Democratising decision making and resource allocation is at the heart of the draft Croydon Charter For Community Control launched by CVA at a conference at Croydon College on 5 November.
The Charter follows principles adopted in other communities with varying degrees of success and was endorsed by Steve Reed MP, Shadow Secretary of State for Communities and Local Government who was present at the Conference.
The Charter Principles
- Share power with the community
- Work collaboratively with the community
- Open up data and information to the community
- Share resources with the community
- Build on what exists in the community
- Intervene early in partnership with the community
The Conference was well attended and a lot of time was given to people explaining their project work supporting young people and families, particularly in the MyEnds partnership which has had significant funding, and is led by Anthony King. Several of the project activists describe themselves as business entrepreneurs involved in mentoring. MyEnds works closely with the police to build better understanding between young people and police officers.
While all the stories told were enthusiastically received by those attending they were largely from the Black Community of Caribbean heritage. There were no stories from the South Asian, refugee, disabilities, mental health, resident, parks and open spaces, or wider cultural sections of the community and voluntary sector.
What The Council Should Do
At the end of the ConferenceCouncil Leader Hamida Ali said that the principles are important for the future. She does not have to wait the outcomes of the CVA discussions. It is already Council policy to devolve down to neighbourhood level but so far it has not developed structures for each of the 16 Places identified in the Local Plan. Given its emphasis on neighbourhood delivery the Borough of Culture 2023 may be the key to bringing people together in such structures. Out of this may emerge new the establishment of Place Area Committees with devolved powers.
Ali should be making sure that the existing devolved structures are reactivated and new ones set up. Last April in my discussion paper on the Borough of Culture 2023 I proposed that the £5m Impact Fund should be equally divided between each of the 16 Places (£312,500 per area). Each area would have a Committee comprising Councillors and local organisations would have the authority to approve applications for cultural projects in the area, either by local individuals and organisations, or Borough wide cultural organisations offering activity in the area. Where existing devolved structures exist, even if on hold as in Norbury, it should be reactivated and given the Borough of Culture remit.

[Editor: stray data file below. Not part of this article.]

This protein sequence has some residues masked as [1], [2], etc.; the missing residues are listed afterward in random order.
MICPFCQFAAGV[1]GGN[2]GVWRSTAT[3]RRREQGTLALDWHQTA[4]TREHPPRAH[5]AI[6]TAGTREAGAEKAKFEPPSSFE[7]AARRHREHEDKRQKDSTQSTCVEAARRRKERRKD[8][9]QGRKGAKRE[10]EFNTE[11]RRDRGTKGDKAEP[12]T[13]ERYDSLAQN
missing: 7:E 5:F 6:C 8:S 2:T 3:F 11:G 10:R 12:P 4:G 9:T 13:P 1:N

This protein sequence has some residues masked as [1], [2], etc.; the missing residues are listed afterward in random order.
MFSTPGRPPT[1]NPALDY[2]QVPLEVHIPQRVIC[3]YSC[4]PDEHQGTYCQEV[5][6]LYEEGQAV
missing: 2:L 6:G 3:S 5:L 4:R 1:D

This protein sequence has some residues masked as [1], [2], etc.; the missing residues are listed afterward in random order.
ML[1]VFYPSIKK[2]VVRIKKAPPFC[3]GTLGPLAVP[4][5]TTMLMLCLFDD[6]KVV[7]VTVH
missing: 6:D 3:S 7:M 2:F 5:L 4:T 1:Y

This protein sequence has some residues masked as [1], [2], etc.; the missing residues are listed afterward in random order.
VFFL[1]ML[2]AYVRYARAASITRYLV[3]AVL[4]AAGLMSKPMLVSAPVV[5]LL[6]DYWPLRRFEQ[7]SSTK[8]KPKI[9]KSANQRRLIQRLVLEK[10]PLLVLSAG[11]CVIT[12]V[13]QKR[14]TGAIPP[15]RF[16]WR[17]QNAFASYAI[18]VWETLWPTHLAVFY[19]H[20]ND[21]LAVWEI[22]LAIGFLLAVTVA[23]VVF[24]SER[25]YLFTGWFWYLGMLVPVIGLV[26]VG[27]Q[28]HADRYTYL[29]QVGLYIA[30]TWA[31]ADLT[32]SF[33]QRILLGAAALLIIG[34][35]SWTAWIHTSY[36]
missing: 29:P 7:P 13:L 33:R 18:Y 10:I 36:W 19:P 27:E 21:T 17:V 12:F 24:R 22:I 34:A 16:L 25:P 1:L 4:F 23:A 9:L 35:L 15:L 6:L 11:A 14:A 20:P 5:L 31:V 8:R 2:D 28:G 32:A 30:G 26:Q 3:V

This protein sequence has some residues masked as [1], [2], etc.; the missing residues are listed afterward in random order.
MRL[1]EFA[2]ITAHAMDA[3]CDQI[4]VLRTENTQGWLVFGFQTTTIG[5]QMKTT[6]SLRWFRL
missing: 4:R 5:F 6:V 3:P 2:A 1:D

Action By CVA
CVA hold six locality area meetings from 10 November into January to discuss the draft Charter. See below. The final Charter will submitted to all Mayoral and Councillor candidates requesting them to commit themselves to the Charter principles.
CVA needs to do three things urgently.
- Rethink how it publicises its locality meetings, so that more organisations and activists know about them
- Make it clear which areas are in each of the 6 localities given the Council Local Plan divides the Borough into 16 Areas of Place.
- De-jargonise its papers.
Lessons From The Past
Even if the language was different, these principles have been argued for decades. e.g. Neighbourhood Councils, decentralised Neighbourhood Offices, Area Committees (e.g. Housing Action) in my case for nearly50 years.
Many local authorities have played lip service, but not devolve real power and resources, and have rolled back the structures when they have felt under threat. When the local authorities were given control of the funding of the neighbourhood renewal areas Community Empowerment Networks they shut down 87. Only Wandsworth survives because it was an organisation in its own right.
Aspects of the principles are supposed to be have been in the Council’s community and regeneration strategies but have been mere tokenism. Although not allocated any funds, a potentially effective grouping, the Norbury Regeneration Steering Group of Councillors and local residents and other groups, on which I was a representative, was moth-balled due to COVID, and lost its support Council worker. There is no indication of it being revived.
(Wandsworth CEN is shortly to celebrate its 20th Anniversary.)